Alberta logging contractor Darcy Coleman

In addition to logging, Coleman Forest Products also operates a Kara sawmill, producing a high volume of squares sold to West Fraser Timber’s treatment plant. The sawmill also produces rough, green lumber that might typically be used for cattle corrals for customers.

In addition to logging, they also own a 5,000 cubic metre provincial commercial timber permit (CTP) and process the lodgepole pine and white spruce from that area on their Kara sawmill, which is located south of Sundre. It operates year round with three employees—a sawyer, manual stacker, and wheel loader operator. The sawmill produces rough, green lumber that might typically be used for cattle corrals for what Coleman describes as ‘local cash and carry’ customers. However, they also do considerable business supplying 4” X 4”, 4” X 6” and 6” X 6” squares to West Fraser for their wood treatment plant. Coleman Forest Products continues to offer custom logging services to other CTP holders in the area.

“We got more into the logging because there seemed to be more opportunity for growth there rather than on the sawmill side of the business,” says Coleman. One aspect of taking on the log haul that they’ve had to get used to is the amount of extra liability and general public scrutiny it brings.

“If your skidder has a burned out light, you can still run your skidder, but if your truck has a burned out light, it is going to be out of service,” he says.

They own seven log trucks and employ two sub-contractors. Four of their trucks are Western Star 4900 trucks and three are Kenworth T800 trucks. All their trucks have tri-drive axle configurations designed for hauling logs.

They have four feller bunchers in their fleet, which includes a Komatsu 450 tilter, a Tigercat 870 tilter, a flat bottomed John Deere 953K, and a flat bottomed Valmet 445 EX. Their skidders consist of a Tigercat 630D, two John Deere 748 GIII’s, and one John Deere 848 H. Their processor carriers are a John Deere 2054, a Hitachi 200 Forester, a Hitachi 210 Forester, two John Deere 2154D units, and a Tigercat H855C carrier. All are equipped with Waratah 622B processing heads.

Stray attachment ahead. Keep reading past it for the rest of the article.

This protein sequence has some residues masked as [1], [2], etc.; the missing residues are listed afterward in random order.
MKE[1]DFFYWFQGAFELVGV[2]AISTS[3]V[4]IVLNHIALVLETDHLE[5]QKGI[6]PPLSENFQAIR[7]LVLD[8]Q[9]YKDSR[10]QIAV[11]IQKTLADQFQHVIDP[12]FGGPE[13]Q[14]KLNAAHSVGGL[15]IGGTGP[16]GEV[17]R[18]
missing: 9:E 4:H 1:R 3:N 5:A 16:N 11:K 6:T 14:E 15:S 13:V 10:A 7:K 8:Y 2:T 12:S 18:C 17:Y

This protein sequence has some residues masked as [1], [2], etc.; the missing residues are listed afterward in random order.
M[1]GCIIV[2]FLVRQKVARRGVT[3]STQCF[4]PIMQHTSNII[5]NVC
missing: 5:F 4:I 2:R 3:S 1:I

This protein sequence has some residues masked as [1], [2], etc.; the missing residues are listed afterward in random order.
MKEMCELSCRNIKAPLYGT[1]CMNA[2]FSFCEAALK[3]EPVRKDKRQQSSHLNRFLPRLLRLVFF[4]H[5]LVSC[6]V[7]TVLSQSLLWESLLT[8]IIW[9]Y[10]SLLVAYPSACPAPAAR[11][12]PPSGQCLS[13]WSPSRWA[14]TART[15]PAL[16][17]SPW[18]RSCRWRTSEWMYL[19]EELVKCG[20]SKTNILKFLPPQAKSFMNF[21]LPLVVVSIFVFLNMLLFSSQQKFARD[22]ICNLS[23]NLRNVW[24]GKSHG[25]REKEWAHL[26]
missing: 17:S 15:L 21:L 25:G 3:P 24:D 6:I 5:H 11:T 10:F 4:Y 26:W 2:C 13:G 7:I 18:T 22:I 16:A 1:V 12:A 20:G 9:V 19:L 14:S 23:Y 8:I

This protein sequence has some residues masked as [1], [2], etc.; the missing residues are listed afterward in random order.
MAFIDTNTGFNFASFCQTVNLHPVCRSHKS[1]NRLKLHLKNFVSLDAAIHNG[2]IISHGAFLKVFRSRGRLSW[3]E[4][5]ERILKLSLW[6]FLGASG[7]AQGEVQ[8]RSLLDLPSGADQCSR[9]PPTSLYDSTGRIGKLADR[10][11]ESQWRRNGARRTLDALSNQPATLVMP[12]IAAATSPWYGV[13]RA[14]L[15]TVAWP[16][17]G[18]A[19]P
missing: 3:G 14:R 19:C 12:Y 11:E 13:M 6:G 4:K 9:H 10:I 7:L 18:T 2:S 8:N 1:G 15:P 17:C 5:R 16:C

“Our first processor that we bought in 2000 was a Waratah and we’ve had good success with that brand,” says Coleman. “It’s suited to our type of timber. They came out with the 622B about 2003 and although they’ve had some software changes over the years, the basic machine is still the same. We can take a knife arm off a 2003 model and still put it on a 2014 model.”

Their fleet includes a Caterpillar 527 tracked skidder with a swing grapple to retrieve logs in steeper and softer ground, and they also own a Caterpillar 575 forwarder.

John Deere 953K flat bottomed feller buncher

Coleman Forest Products has four feller bunchers in their fleet: two tilters and two flat bottomed units. Their John Deere 953K flat bottomed feller buncher (right) helps the company work productively, given the variety of terrain that they can encounter in the Rocky Mountain foothills.

“In certain circumstances, the forwarder is a benefit, especially in roadside areas where we don’t have enough room to deck all the wood,” Coleman says. “We’ll process at the stump and then use the forwarder to transport the wood to roadside, which allows us to build higher decks. The forwarder also comes in handy where there are long distance hauls between fallen timber in the block and roadside, because by processing at the stump, the forwarder is able to deliver finished product to roadside.”

Speaking about the variety of equipment brands in his fleet, Coleman says they have opted to include the Komatsu and Valmet brands in with their feller bunchers because they have a long term operator who prefers to use them. The design is an upgrade to the old Timbco feller bunchers, with their unique boom and cab configuration.

When selecting equipment, Coleman says price is important, as is the equipment’s ability to operate in summer logging conditions without heating up.

He says that one of the biggest challenges that Canadian logging contractors now face is the cost of replacing aging equipment, considering the escalating cost of equipment because of the influence of the American dollar. For example, he anticipates that the cost to replace his Komatsu 450 tilting feller buncher will likely be about $140,000 more, yet logging rates have largely remained the same since the day that the buncher was bought new in 2012. He understands that Canadian forestry companies are not benefiting greatly from the current wide margin between the Canadian and American dollar when selling their products to the United States. That’s because the last Softwood Lumber Agreement included a proviso that tariff duties would rise to Canadian companies exporting to the United States if the exchange rate differential widened. But at the same time, he’s not sure how Canadian logging contractors can afford to absorb this significant increase to the cost of equipment. One option for Coleman Forest Products might be to consider purchasing lightly used equipment as replacements as they have three mechanics on staff, but with so many loggers facing the same challenge, that equipment will likely become quite scarce.